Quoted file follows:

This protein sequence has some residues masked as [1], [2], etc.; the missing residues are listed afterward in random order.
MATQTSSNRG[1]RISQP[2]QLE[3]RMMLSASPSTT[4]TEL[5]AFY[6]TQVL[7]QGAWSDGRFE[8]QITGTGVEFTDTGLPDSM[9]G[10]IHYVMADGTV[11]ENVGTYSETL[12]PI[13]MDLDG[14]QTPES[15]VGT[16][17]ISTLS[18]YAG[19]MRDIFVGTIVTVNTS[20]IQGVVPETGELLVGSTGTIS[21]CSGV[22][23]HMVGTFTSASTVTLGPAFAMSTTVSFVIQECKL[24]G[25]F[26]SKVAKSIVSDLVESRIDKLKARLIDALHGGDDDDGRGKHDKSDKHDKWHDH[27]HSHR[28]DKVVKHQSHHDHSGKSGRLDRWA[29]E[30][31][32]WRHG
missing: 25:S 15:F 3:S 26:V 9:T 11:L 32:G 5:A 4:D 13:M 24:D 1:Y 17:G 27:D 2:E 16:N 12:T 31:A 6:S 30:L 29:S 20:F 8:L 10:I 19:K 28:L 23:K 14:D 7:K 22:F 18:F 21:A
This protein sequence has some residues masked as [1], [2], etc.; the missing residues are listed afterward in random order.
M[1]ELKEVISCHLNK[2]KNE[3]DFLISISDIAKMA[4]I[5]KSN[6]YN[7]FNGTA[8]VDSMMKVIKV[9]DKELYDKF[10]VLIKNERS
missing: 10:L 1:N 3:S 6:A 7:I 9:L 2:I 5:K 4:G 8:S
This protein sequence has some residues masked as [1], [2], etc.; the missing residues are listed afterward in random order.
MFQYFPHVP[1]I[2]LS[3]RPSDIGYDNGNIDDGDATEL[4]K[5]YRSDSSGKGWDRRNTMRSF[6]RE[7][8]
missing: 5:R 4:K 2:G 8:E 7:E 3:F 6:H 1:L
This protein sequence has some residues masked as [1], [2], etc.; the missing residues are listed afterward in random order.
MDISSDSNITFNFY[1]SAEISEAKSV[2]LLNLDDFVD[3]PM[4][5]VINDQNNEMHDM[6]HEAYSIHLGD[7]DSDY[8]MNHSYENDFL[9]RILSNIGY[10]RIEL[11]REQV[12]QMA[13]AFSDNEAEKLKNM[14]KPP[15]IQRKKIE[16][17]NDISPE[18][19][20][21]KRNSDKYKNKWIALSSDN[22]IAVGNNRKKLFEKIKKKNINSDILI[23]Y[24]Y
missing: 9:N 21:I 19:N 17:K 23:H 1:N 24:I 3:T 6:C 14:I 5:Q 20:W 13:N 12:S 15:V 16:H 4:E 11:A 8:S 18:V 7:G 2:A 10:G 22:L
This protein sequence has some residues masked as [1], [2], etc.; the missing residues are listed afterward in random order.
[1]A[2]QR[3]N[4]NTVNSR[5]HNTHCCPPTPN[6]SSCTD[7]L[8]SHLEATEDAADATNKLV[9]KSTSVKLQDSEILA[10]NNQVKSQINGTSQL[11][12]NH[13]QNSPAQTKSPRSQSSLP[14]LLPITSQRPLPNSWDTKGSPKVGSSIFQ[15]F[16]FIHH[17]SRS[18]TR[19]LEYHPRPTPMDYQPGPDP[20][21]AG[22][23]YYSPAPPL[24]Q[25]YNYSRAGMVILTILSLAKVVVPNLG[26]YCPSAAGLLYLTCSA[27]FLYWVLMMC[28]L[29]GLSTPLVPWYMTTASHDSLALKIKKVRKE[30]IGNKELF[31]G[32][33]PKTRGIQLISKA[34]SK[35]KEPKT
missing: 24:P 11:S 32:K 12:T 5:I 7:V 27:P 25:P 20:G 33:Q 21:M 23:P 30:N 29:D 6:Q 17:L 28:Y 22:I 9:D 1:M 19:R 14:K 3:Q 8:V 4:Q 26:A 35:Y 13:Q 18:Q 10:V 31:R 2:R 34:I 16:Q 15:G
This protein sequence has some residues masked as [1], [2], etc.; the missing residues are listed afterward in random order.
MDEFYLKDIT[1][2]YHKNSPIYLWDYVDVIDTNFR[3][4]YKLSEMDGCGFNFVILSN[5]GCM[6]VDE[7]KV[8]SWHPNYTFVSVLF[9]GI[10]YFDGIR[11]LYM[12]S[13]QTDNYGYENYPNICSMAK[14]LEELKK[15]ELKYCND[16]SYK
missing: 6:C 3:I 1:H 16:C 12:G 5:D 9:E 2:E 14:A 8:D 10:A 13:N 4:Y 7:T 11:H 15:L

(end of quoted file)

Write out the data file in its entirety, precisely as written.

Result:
This protein sequence has some residues masked as [1], [2], etc.; the missing residues are listed afterward in random order.
MATQTSSNRG[1]RISQP[2]QLE[3]RMMLSASPSTT[4]TEL[5]AFY[6]TQVL[7]QGAWSDGRFE[8]QITGTGVEFTDTGLPDSM[9]G[10]IHYVMADGTV[11]ENVGTYSETL[12]PI[13]MDLDG[14]QTPES[15]VGT[16][17]ISTLS[18]YAG[19]MRDIFVGTIVTVNTS[20]IQGVVPETGELLVGSTGTIS[21]CSGV[22][23]HMVGTFTSASTVTLGPAFAMSTTVSFVIQECKL[24]G[25]F[26]SKVAKSIVSDLVESRIDKLKARLIDALHGGDDDDGRGKHDKSDKHDKWHDH[27]HSHR[28]DKVVKHQSHHDHSGKSGRLDRWA[29]E[30][31][32]WRHG
missing: 25:S 15:F 3:S 26:V 9:T 11:L 32:G 5:A 4:D 13:M 24:D 1:Y 17:G 27:D 2:E 16:N 12:T 31:A 6:S 30:L 29:S 20:F 8:L 10:I 19:K 28:L 23:K 14:D 7:K 22:F 18:F 21:A
This protein sequence has some residues masked as [1], [2], etc.; the missing residues are listed afterward in random order.
M[1]ELKEVISCHLNK[2]KNE[3]DFLISISDIAKMA[4]I[5]KSN[6]YN[7]FNGTA[8]VDSMMKVIKV[9]DKELYDKF[10]VLIKNERS
missing: 10:L 1:N 3:S 6:A 7:I 9:L 2:I 5:K 4:G 8:S
This protein sequence has some residues masked as [1], [2], etc.; the missing residues are listed afterward in random order.
MFQYFPHVP[1]I[2]LS[3]RPSDIGYDNGNIDDGDATEL[4]K[5]YRSDSSGKGWDRRNTMRSF[6]RE[7][8]
missing: 5:R 4:K 2:G 8:E 7:E 3:F 6:H 1:L
This protein sequence has some residues masked as [1], [2], etc.; the missing residues are listed afterward in random order.
MDISSDSNITFNFY[1]SAEISEAKSV[2]LLNLDDFVD[3]PM[4][5]VINDQNNEMHDM[6]HEAYSIHLGD[7]DSDY[8]MNHSYENDFL[9]RILSNIGY[10]RIEL[11]REQV[12]QMA[13]AFSDNEAEKLKNM[14]KPP[15]IQRKKIE[16][17]NDISPE[18][19][20][21]KRNSDKYKNKWIALSSDN[22]IAVGNNRKKLFEKIKKKNINSDILI[23]Y[24]Y
missing: 9:N 21:I 19:N 17:K 23:H 1:N 24:I 3:T 6:C 14:I 5:Q 20:W 13:N 12:S 15:V 16:H 4:E 11:A 8:S 18:V 7:G 2:A 10:G 22:L
This protein sequence has some residues masked as [1], [2], etc.; the missing residues are listed afterward in random order.
[1]A[2]QR[3]N[4]NTVNSR[5]HNTHCCPPTPN[6]SSCTD[7]L[8]SHLEATEDAADATNKLV[9]KSTSVKLQDSEILA[10]NNQVKSQINGTSQL[11][12]NH[13]QNSPAQTKSPRSQSSLP[14]LLPITSQRPLPNSWDTKGSPKVGSSIFQ[15]F[16]FIHH[17]SRS[18]TR[19]LEYHPRPTPMDYQPGPDP[20][21]AG[22][23]YYSPAPPL[24]Q[25]YNYSRAGMVILTILSLAKVVVPNLG[26]YCPSAAGLLYLTCSA[27]FLYWVLMMC[28]L[29]GLSTPLVPWYMTTASHDSLALKIKKVRKE[30]IGNKELF[31]G[32][33]PKTRGIQLISKA[34]SK[35]KEPKT
missing: 24:P 11:S 32:K 12:T 5:I 7:V 27:P 25:P 20:G 33:Q 21:M 23:P 30:N 29:D 6:Q 17:L 28:Y 22:I 9:D 1:M 19:R 14:K 3:Q 8:V 4:Q 26:A 35:Y 13:Q 18:Q 10:V 31:R 2:R 34:I 16:Q 15:G
This protein sequence has some residues masked as [1], [2], etc.; the missing residues are listed afterward in random order.
MDEFYLKDIT[1][2]YHKNSPIYLWDYVDVIDTNFR[3][4]YKLSEMDGCGFNFVILSN[5]GCM[6]VDE[7]KV[8]SWHPNYTFVSVLF[9]GI[10]YFDGIR[11]LYM[12]S[13]QTDNYGYENYPNICSMAK[14]LEELKK[15]ELKYCND[16]SYK
missing: 6:C 3:I 1:H 16:C 12:G 5:D 9:E 2:E 14:A 8:D 10:A 13:N 4:Y 7:T 11:H 15:L